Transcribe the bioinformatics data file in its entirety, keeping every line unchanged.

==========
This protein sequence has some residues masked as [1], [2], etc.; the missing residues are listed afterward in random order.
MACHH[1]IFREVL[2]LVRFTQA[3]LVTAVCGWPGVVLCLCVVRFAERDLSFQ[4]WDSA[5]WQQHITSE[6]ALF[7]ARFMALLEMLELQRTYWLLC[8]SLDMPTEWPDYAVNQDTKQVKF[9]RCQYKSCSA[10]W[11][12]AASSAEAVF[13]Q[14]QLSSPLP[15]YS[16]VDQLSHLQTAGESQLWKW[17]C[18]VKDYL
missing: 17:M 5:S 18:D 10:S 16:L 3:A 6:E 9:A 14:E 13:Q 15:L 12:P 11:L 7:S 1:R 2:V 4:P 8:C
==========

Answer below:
This protein sequence has some residues masked as [1], [2], etc.; the missing residues are listed afterward in random order.
MACHH[1]IFREVL[2]LVRFTQA[3]LVTAVCGWPGVVLCLCVVRFAERDLSFQ[4]WDSA[5]WQQHITSE[6]ALF[7]ARFMALLEMLELQRTYWLLC[8]SLDMPTEWPDYAVNQDTKQVKF[9]RCQYKSCSA[10]W[11][12]AASSAEAVF[13]Q[14]QLSSPLP[15]YS[16]VDQLSHLQTAGESQLWKW[17]C[18]VKDYL
missing: 17:M 5:S 18:D 10:S 16:L 3:A 6:E 9:A 14:E 13:Q 15:L 12:P 11:L 7:S 1:R 2:V 4:P 8:C